I was born 3 months pre-mature, weighing 1 pound, 9 ounces. As a result of being born pre-maturely, I have mild cerebral palsy that affects how I walk. Growing up with a physical disability was very difficult; every day at school I was verbally and physically bullied. This bullying took a severe toll on my mental health and affected how I felt about myself. I was very depressed, I didn’t like myself, and I believed that no one else liked me. I didn’t really have any friends, just “acquaintances”; I felt very lonely and I often dreaded going to school.
When I was around 15, anorexia nervosa entered my life. I had very low self-esteem, and I started obsessing over my appearance and weight; I didn’t want to give anyone additional reasons to make fun of me. No one seemed to notice my eating disorder, even as it was progressively getting worse. I continued going through the motions every day, dreading school because I felt so incredibly alone and I had no one that I could call my friend. By age 16, the anorexia behaviors increased dramatically in both frequency and severity, so much so that my parents began to ask questions. Of course I insisted that I was fine, and at that point I probably really did think that I was fine.
The summer before my senior year of high school my health was in really bad shape and my thoughts about food and weight were constant and intrusive. I accepted that I needed help, and I agreed to enter an eating disorder treatment center. It was during treatment that I saw first-hand how the stigma of eating disorders and mental illness impacts men who enter treatment. As the only man in the center for the majority of my six-week stay, I felt ostracised and out of place. Following my release from the eating disorder treatment center, I continued seeing an outpatient dietitian and therapist for the next year or so, and I remained in recovery for about the next five years.
Unfortunately, in late 2011 I relapsed, and I ended up going back into an in-patient treatment center. This time I was in an even worse medical condition than when I first entered treatment, and I was put on a feeding tube for about two weeks. While I was once again outnumbered by women, there was one other guy this time, which made me feel a bit more comfortable and less out of place; I had someone who I could relate to a little bit more.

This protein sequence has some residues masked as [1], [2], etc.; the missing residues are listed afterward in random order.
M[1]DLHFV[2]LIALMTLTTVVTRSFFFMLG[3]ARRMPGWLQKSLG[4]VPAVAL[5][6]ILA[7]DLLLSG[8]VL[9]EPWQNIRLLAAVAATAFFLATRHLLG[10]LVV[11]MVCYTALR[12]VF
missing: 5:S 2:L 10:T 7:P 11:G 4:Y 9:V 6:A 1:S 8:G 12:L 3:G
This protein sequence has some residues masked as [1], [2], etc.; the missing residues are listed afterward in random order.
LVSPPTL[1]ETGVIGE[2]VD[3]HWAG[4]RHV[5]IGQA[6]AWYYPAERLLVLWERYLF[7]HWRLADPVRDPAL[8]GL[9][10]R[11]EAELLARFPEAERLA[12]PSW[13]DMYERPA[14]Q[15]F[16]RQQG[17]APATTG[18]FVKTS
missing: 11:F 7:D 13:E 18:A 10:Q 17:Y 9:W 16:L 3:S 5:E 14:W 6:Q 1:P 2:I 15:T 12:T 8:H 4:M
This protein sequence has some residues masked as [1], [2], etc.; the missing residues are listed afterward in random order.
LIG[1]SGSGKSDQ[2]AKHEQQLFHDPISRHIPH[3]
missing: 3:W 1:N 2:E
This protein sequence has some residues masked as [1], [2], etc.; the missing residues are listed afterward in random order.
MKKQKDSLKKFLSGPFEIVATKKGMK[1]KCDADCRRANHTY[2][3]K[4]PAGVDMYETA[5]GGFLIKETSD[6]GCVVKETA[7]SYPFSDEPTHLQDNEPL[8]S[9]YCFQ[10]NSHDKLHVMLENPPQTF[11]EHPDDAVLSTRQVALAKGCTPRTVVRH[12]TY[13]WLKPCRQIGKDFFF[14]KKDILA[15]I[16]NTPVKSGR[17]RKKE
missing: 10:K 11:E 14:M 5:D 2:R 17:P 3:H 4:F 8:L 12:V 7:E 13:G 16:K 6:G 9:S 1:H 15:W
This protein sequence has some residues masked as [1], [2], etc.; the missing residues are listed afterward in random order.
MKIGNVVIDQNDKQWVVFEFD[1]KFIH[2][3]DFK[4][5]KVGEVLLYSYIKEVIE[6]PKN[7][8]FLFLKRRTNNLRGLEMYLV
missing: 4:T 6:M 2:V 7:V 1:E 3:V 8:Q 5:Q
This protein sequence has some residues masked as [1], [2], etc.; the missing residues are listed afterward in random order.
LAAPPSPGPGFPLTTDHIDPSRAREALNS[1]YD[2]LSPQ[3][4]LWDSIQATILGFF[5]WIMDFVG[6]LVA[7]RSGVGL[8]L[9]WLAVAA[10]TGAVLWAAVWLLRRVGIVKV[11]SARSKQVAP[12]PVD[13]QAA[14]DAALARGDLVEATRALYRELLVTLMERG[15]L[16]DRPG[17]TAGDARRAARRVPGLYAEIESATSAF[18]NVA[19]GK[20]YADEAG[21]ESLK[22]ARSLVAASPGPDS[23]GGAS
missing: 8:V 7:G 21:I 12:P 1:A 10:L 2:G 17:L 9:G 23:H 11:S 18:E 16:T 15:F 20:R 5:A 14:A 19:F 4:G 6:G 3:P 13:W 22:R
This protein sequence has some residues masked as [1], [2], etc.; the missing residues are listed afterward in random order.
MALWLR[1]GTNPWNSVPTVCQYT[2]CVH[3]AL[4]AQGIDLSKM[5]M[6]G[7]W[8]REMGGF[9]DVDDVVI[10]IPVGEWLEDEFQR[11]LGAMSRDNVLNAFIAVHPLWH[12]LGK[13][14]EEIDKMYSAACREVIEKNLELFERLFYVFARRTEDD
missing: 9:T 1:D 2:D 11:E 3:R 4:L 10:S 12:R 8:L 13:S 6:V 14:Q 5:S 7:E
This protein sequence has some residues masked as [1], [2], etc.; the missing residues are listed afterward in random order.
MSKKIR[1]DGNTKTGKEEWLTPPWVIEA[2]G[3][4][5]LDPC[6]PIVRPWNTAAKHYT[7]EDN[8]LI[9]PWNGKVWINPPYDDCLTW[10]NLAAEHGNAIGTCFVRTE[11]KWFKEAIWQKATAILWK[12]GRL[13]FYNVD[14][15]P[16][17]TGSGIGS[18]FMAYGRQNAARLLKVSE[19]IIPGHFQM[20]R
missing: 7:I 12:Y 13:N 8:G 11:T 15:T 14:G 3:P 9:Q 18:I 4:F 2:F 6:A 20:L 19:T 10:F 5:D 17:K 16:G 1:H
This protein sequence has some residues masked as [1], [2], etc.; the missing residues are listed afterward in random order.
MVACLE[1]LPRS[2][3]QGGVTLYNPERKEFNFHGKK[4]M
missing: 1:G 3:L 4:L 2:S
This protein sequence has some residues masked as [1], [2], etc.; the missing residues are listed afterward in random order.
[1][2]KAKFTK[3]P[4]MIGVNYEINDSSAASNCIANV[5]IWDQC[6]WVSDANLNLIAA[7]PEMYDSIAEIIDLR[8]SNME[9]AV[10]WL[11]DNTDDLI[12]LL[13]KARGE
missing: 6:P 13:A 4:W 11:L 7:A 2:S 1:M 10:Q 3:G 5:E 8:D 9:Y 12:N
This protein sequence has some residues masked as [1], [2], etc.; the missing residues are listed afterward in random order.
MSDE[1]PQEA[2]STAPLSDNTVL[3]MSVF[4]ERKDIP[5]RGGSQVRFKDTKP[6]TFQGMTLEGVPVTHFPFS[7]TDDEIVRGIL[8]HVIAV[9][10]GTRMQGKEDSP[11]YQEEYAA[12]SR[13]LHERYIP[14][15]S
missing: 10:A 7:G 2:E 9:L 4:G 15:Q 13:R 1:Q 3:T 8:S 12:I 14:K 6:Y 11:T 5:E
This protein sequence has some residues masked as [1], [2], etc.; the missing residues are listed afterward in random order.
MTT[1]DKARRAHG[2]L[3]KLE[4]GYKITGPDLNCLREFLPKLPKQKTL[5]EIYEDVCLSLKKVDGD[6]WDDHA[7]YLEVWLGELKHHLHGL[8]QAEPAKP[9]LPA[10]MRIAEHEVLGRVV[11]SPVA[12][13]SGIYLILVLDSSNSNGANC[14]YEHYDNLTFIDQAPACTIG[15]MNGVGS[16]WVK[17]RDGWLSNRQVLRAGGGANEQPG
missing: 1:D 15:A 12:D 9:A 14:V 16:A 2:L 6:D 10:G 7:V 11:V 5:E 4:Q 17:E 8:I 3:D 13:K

Flash-forward nearly five years: I am recovered, pursing a master’s degree to become a registered dietitian specializing in eating disorders. I want to use my experience for the better, to help others overcome this illness and get back to achieving their life goals. I have seen through my own experience with a dietitian how much good they do for people, and I want to help others to help themselves.
While bullying in middle school is not uncommon for many kids, the very fact that it is “common” does not make it okay. Bullying played a tremendous role in the decline of my self-esteem and self-worth, along with possibly being a significant factor in the onset of my eating disorder. I would like to ask that early on parents take the time to talk to their kids about interacting with others who are different from them, and teach them that mocking or making fun of others is not acceptable.
An eating disorder is scary, and recovery without professional assistance may not be possible for some people—but the stigma around male eating disorders may make men feel ashamed and reluctant to admit that they need help. This is not acceptable, and I am going to continue to do what I can to pave the way to change.
Ryan Branson is currently working towards becoming a registered dietitian within eating disorders. Born three months premature, he developed cerebral palsy, was subjected to severe bullying at a young age, and developed anorexia nervosa. During hospitalization he experienced the stigma of eating disorders being seen as a woman’s disease. Ryan wants to use his experience to work within a profession where he can offer support from a personal standpoint, while also helping to bring more awareness to male eating disorders.
This story is part of the Marginalized Voices Project. Learn more.